Tomorrow I am having my Electrophysiology study, and I’m not quite sure how to feel. I’m still not particularly nervous,  just anxious to get it over with. These past several weeks have gone by awfully slowly and I’m starting to feel a bit impatient. Scheduling appointments with any specialists takes a while, but scheduling a procedure with a doctor who’s a specialist within a specialty can be particularly difficult. I’m lucky to have gotten in as quick as I did, even if it has felt like a really long time to wait.

I guess I’m mostly just not feeling very hopefully. I don’t think they’re gonna find any abnormal heart tissue to ablate which means the procedure won’t change anything for me. I’ve had so much testing done and it always comes back normal or just barely off so that doctors aren’t sure what to make of the results. My dad told me he has enough hope for the both of us which is a nice thought, but seems a little rose-colored.

One small thing that’s concerning is that you can’t eat or drink after midnight before the EP. This is routine and not at all surprising but with my terrible veins I don’t want dehydration to make them an even bigger issue. I also am currently taking Topiramate which dehydrates you, so the combination of the medication, no water, and my small deep veins could make placing an IV very difficult. They also go through a major vein in your hip to place the catheter in your heart and I don’t want the placement of that to be an issue. Luckily for me I’ll be asleep at that point and it will be their problem. 🙂

The main concern I have is this procedure being unnecessary. What do I do next? I’m supposed to start Botox soon but I’m not feeling super hopeful about that either. Diagnosis wise I’m not sure what we’ll do but we have to continue on.  If they don’t find anything it’s still always good to have more information even if it doesn’t give me a diagnosis it can help rule other things out. I know this is just a low point and I’ll find some hope and pick myself back up soon. I could be completely wrong and this could solve a small portion of my health issues. As someone who likes to be right this is one of the few times I sincerely hope I’m wrong.

Lots of Love,

Alyssa

 

I Don’t Know

“I don’t know” can be devastating words to hear or they can be refreshing when you have chronic illnesses.

When you don’t have a diagnosis or a good treatment plan, hearing “I don’t know” over and over again is exhausting and disheartening. If specialist after specialist doesn’t know, then who does? You start to wonder if you’ll ever find answers, or if your health problems will forever stay a mystery.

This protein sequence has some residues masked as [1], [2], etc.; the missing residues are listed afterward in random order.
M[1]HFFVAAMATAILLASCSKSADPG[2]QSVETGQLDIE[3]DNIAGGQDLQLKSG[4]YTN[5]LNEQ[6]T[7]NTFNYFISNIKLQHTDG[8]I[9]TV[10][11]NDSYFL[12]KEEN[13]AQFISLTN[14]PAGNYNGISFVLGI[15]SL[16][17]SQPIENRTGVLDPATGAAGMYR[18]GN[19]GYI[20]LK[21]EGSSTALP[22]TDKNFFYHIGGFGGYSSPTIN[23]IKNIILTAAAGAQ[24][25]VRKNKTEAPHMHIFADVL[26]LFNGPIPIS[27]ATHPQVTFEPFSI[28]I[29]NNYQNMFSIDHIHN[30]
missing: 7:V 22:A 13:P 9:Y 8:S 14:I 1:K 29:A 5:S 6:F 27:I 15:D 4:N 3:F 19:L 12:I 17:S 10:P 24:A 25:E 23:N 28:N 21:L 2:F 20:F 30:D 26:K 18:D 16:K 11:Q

On the flip side, being lead on my cocky doctors who tell you they can fix you, but actually don’t know whats going on can be just as exhausting. In my own journey, time after time empty promises kept being made, but I wasn’t getting better; in fact I often got worse from side effects of the medications. I do think some of the doctors I’ve seen truly believed they could help me, they just didn’t know what they were getting themselves into.

I’ve only had one doctor honestly tell me they didn’t know. He was a gastroenterologist who is incredibly intelligent and had diagnosed me with abdominal migraines 2 years prior to this visit (this visit was last fall, September maybe?). He was very honest and said he was going to have to research and read a lot because he didn’t know what to do and he didn’t think it was abdominal migraines. He specializes in abdominal migraines, so he knows what he’s talking about as far as that goes. Although it’s hard to hear that someone as smart as him was stumped by my situation, I appreciated his honesty and found it refreshing. I have so much respect for him, and even more now that he was able to admit that he wasn’t sure what is going on with me.

I still don’t have a diagnosis and March marks officially five years of searching for one. It’s frustrating, but we haven’t given up quite yet. I have my electrophysiology study scheduled for the 2nd, and I’m supposed to be starting botox this month. I’m also starting conseling this week (after a mess of appointment cancelations on their part, but thats a whole other post.) We’re looking into seeing another endocrinologist, so hopefully all of this will lead us somewhere positive.

What do you do when doctors and specialists don’t know what to do? I don’t have any great answers for that to be honest; since this is all about honesty. The one thing I do know is, don’t give up. Go to more doctors, try more medications, look into more diseases/syndromes that you could possibly have. Test and re-test for things. Ask questions and demand answers. Self-advocay is a must when you’re chronically ill and it isn’t always going to be an easy thing. You’re probably going to disagree with a doctor at some point, and that’s okay. Choose what’s best for you and your body.

I personally would rather hear “I don’t know,”and try to look for more options than have someone lead me along when they really can’t help me. What are your thoughts? Would you rather be told the truth or have them try treating you when they aren’t sure what they’re doing?

Lots of Love,

Alyssa